One of the first rules of a fly-in is don’t touch the aircraft. Seeing an airplane on display with a PLEASE TOUCH sign on it makes you wonder if you’ve fallen through the Looking Glass and are about to have tea with the Mad Hatter and the Cheshire Cat. But that’s what David Denton of Siloam, Arkansas, wants people to do with his 1951 Call Air A-2.
Denton is one of those people who believes that owning an aircraft is transitory — you are part of its existence — and, as such, says he is compelled to share “his” aircraft with as many people as he can.
“It’s all right, you can go inside,” he said to a little boy who paused hesitantly by the step-stool that was placed by the open door to the cockpit at last year’s Sun ‘n Fun.
The annual Spring fly-in was a perfect venue for sharing, said Denton, adding that this was the first time he’d flown the airplane some 977 miles for the event. “Top ground speed was 81 miles per hour,” he said. “We had a bit of a headwind.”
“It’s a Call Air A-2, I’ve owned it about four years,” he explained. “I bought it off eBay. It is one of seven Call Air A-2s still flying in the world.
“It was a corporate airplane back in the day,” continued Denton, pointing to the logo for the Wyoming Aeronautics Commission emblazoned on the side of the red and white low-wing. “It was designed for ranchers and farmers who would be taking off and landing in the sage brush at high field elevations.”
On the tail is the image of a cowboy on a bronco, but that’s not the only art on the airplane, says Denton.
“I wanted nose art, but I didn’t think my wife would appreciate it on the airplane, so I did this,” he said, unlatching the forward baggage door to show a picture of a Varga cowgirl, circa 1951.
The baggage-door art isn’t the only interior surprise. Inside the cockpit the bench seat is natural cowhide. If you didn’t know better you’d swear the cow was sitting curled up on the floor.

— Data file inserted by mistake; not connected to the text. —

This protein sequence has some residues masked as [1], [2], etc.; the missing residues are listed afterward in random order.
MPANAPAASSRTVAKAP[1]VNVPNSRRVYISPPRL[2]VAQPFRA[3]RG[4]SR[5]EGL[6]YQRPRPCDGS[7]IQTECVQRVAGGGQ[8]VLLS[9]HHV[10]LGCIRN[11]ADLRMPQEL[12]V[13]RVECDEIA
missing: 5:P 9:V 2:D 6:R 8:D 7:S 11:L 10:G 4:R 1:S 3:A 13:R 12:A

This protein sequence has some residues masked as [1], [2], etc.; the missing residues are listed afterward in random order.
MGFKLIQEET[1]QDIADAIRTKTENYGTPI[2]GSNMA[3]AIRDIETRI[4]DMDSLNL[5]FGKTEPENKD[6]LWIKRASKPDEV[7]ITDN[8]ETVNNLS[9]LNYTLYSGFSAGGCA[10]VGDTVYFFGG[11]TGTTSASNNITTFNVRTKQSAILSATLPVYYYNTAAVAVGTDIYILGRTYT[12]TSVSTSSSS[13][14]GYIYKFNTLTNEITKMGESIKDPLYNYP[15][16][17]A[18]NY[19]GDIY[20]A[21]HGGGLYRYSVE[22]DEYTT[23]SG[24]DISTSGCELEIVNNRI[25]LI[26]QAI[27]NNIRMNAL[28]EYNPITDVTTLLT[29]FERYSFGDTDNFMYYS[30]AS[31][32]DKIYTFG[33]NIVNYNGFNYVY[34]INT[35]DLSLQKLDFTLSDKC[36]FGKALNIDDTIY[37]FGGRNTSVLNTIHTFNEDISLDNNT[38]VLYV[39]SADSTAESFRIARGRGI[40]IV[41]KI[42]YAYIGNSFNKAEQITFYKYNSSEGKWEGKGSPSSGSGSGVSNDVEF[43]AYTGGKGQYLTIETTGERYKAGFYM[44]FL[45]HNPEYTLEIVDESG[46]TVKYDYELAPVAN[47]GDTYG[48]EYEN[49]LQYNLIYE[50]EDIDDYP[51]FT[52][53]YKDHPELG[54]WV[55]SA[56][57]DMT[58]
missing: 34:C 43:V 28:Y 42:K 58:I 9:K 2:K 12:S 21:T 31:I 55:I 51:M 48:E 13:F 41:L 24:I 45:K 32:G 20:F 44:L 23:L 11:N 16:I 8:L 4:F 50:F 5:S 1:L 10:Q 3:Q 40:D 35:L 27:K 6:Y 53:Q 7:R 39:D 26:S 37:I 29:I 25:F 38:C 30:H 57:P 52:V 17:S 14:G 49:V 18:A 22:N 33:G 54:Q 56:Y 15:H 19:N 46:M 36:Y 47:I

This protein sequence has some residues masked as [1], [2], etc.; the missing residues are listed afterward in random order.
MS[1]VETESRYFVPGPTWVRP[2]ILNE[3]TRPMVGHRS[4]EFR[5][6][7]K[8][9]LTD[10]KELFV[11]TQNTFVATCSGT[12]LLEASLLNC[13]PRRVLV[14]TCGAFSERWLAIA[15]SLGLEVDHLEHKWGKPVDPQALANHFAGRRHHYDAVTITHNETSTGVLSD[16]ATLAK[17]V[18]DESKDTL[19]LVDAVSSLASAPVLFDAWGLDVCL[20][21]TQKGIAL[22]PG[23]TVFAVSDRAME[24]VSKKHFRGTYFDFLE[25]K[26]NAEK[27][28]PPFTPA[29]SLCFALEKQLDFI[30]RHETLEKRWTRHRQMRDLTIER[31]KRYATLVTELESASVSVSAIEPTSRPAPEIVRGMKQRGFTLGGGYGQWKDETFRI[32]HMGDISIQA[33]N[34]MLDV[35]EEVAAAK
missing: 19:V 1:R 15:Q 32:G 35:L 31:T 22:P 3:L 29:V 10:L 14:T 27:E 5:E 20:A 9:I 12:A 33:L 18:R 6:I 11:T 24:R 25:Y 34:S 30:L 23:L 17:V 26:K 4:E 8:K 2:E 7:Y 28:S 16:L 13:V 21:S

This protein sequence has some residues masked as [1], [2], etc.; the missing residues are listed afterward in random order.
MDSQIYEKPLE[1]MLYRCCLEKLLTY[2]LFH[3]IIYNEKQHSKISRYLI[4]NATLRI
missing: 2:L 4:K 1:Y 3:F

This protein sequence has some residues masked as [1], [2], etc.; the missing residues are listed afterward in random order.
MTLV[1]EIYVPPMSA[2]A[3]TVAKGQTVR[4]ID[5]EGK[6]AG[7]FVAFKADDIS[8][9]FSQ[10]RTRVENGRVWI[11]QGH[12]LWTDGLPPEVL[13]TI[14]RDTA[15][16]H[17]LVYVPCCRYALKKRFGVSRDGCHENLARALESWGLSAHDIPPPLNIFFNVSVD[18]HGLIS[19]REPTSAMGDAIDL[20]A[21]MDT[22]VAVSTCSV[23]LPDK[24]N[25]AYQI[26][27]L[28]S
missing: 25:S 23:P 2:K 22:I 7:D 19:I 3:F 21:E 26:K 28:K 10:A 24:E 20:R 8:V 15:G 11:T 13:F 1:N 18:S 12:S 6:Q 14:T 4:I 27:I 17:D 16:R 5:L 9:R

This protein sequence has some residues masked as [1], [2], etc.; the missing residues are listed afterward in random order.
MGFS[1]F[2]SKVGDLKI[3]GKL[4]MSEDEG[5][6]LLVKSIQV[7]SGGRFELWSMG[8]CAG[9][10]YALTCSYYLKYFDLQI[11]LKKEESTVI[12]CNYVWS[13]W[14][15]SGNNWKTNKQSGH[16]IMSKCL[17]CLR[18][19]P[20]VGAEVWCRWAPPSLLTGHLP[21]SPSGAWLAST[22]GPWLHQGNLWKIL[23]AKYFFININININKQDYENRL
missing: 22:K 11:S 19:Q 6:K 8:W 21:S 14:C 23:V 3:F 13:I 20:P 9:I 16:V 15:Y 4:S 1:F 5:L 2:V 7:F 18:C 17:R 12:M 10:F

Denton was eager to get people to sit inside the airplane to see the details, such as the leather interior and the tube running down the fuselage where fishing poles can be safely transported. The tube is formed with wood and looks a lot like a fish trap. “I’ve tried to keep it as original as I can,” said Denton. “It has the original Lycoming O-290-C engine.”
The propeller is a McCauley, and a bit misleading to look at. It looks like it is made of wood, but when you tap on it, there is the unmistakable ring of metal. “I had an artist wood grain it,” said Denton.
Although it was his first trip to Sun ‘n Fun, Denton already had the showmanship aspect of the vintage area down pat. Next to the airplane were a pair of wooden skis and a poster of the January 1950 cover of “Flying” magazine, which featured a Call Air on skis.
“The airplane on the cover is November 2915 Victor. Ours is one farther down the road, it is one six Victor,” Denton explained. “The skis were made by the Call Air factory. They are different from most snow skis in that the tires and wheels of the airplane do not have to come off. They sit down in the skis. You just put the airplane on the skis and you are ready to go.”
Two years ago, the A-2 brought back an award from the antique aircraft show in Blakesburg, Iowa, in the Corporate Aviation category. From Sun ‘n Fun he brought home an Honorable Mention in the Classic category, 1945 to 1955.